• I don’t want to ever have preconceived ideas on the talent on the roster, so I met with them last night. I think it was probably not the meeting they were anticipating. I thought that it went fine. They trained this morning. I watched them. We’re going to train again in the morning. What I want to do is build a relatinship with them built on trust, built on love, built on work. I like parts of what I see. I know there’s a lot of work ahead of us, not only with the current roster but future roster as well. My future staff has watched more film. I don’t want to build preconceived notions.

• My trajectory in my career is atypical in every sense of the word. There’s no way you could have ever predicted I could have had the opprotunities that I’ve had. I was hoping to one day be a good JV coach, maybe a Varsity coach, maybe a D3 coach. I don’t give out business cards; I give out quote cards. What I’ve learned is that the guys who have been the most helpful in building a program are the ones who have had an atypical career. The ones that are smarter than they act. The ones that have a bit of a chip. That have a loyalty that you don’t have to say you can see. What’s happened over the course of my career since I left here is my staff has grown from within. It’s been guys who were the managers, the GAs, the players. It’s like I saw Logan before, who’s marred to Katy - I remember you too - and has two kids, and I asked him how old he is, and he said 35 and I said, “Wow!” My staff is built on a lot of guys like that. I have some ideas. We’ve made some progress in the last 36 hours. It is not full. It won’t be full for a while. I’m slow in personnel decisions because I think the only way you can transform anything is by the character of the people. Good players never get knocked off their line. Good coaches can hold their line relative to their decision making.

• The guys who have been devleoped from within are always the best ones because they understand the culture. We’ll hit the ground running. Recruiting the state of Texas is very important, but it’s never more important than the best fit for our culture no matter where they’re from.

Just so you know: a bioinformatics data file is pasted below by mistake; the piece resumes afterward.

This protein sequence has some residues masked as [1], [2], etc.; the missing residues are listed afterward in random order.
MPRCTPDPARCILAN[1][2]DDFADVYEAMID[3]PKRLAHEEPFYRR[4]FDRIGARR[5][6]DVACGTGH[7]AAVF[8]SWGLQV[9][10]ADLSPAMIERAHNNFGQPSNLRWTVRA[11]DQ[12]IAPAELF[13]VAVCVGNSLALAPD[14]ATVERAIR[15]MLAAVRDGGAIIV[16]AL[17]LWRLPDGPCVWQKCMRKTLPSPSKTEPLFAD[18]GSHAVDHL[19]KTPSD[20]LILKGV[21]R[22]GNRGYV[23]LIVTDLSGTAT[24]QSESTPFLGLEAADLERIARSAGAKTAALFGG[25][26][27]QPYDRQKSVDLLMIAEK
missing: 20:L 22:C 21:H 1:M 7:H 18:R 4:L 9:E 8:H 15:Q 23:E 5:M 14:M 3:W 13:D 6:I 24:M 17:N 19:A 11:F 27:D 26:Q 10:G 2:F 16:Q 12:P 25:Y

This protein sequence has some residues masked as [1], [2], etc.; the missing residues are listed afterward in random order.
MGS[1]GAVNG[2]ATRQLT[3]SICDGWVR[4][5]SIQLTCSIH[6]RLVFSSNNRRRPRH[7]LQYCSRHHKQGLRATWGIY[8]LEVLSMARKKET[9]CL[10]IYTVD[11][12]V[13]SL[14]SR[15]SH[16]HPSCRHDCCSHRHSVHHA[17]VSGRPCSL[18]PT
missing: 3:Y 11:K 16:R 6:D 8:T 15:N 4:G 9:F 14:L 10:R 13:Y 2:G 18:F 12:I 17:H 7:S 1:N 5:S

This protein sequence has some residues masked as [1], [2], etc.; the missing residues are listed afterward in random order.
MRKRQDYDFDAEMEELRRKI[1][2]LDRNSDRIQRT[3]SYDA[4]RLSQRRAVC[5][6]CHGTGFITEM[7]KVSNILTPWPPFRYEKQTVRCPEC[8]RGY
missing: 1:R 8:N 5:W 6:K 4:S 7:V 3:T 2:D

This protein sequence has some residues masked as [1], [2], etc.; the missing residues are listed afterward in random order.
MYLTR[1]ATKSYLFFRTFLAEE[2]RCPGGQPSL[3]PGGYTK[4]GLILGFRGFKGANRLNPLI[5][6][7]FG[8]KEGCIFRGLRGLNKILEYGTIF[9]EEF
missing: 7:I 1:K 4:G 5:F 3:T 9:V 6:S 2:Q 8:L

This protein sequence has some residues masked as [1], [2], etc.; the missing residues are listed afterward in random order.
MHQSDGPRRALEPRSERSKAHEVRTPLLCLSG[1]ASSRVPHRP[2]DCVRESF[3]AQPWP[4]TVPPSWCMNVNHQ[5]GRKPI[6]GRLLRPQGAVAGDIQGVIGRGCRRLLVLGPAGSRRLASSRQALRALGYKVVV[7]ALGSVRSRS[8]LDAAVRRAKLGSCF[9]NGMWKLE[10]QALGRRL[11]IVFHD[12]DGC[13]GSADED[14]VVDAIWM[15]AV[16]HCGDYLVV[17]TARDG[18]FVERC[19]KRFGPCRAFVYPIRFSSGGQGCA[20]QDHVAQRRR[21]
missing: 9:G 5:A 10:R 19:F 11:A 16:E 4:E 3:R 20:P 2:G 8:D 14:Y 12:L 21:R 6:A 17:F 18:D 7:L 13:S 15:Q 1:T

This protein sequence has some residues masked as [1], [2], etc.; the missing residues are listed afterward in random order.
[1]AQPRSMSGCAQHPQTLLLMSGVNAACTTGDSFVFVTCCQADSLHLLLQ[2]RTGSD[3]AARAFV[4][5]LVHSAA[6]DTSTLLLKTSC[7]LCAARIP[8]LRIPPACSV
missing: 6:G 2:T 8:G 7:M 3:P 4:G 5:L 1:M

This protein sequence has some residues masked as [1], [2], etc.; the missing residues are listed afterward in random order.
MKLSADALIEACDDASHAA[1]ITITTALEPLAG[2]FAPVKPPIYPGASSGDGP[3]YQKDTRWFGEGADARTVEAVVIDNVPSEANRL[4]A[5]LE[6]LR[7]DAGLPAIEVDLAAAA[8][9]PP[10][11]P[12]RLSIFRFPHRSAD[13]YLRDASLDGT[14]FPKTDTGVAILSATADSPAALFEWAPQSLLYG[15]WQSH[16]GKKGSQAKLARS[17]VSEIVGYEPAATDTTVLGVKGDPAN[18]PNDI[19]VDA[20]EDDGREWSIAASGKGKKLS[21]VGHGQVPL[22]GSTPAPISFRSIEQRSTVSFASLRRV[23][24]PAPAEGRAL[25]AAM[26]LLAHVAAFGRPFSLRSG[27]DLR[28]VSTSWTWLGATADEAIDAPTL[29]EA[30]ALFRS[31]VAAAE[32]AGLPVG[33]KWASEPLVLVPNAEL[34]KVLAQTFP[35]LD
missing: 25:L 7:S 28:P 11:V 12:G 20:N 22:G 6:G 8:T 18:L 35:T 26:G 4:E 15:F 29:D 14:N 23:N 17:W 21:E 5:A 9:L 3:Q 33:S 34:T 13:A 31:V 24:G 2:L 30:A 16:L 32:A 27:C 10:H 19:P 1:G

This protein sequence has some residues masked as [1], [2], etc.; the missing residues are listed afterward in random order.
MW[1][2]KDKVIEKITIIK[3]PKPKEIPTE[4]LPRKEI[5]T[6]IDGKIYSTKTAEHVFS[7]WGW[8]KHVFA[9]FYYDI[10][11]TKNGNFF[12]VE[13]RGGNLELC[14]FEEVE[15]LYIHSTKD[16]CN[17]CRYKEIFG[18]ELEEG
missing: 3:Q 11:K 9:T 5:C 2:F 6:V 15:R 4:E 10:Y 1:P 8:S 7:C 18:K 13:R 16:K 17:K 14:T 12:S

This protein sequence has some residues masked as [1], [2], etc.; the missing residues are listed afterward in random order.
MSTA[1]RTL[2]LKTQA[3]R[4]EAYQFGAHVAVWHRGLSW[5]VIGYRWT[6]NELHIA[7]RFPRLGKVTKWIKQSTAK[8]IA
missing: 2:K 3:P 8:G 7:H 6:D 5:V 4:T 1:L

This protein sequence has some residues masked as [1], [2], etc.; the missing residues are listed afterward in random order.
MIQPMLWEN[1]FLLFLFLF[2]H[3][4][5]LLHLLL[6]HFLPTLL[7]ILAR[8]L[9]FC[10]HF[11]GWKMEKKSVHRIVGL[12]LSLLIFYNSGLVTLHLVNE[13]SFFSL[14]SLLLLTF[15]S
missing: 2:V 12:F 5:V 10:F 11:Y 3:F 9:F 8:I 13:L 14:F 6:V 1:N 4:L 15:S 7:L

• [Buzz chokes up when asked about Billy Gillispie.] Coach Gillispie was the last call that I made before I got on the plane to come here. Coach means the world to me. If you look back on my career, it’s easy to say I wouldn’t have the career I have if not for coach. I was trying to call as many Virginia Tech players, the signees of Virginia Tech, I have thousands of texts I haven’t responded to, but coach was the last one, I called and said, “I just wanted to say thanks, and I’m flying home.” He’s a way better coach than I am. There are some similiarities in that we want to play hard, we want to care about one another. As a coach, I don’t know that I’m even in the same realm as he is, but I’m still trying real hard. 

• Change is hard. Yesterday was an incredibly difficult day while also being an exciting day. To say goodbye to everyone there and then literally eight hours later to say hello to everyone here in our program. It’s hard for me to say what will be the biggest change because I don’t want to come across as arrogant and because I have great respect for Coach Kennedy. But I think it will be a distinct change. You can read a lot of books that say the best way to change is incrementally, but I think the only way to change things so that we’ll have sustainability is to turn it upside down. I think there will be a process and the change in and of itself will be difficult.

• Every coach says they coach in the best league. The five years that we were a part of the ACC, the margin was so thin, and we had such a long way to go. They had finished in last place in consecutive years and we finished in last place in year one. From the outside looking in, maybe some of the mandates from the SEC, some of the changes they’ve made in scheduling, some of the decisions that administrations at the institutions have made, the league has changed a lot in the last three to five years. You look at the coaches and talent...there’s still a team playing, and you look at the changes there since coach Pearl was hired in 2014. It’s obviously been the best conference in football for a while, and I think it’s headed that way in basketball.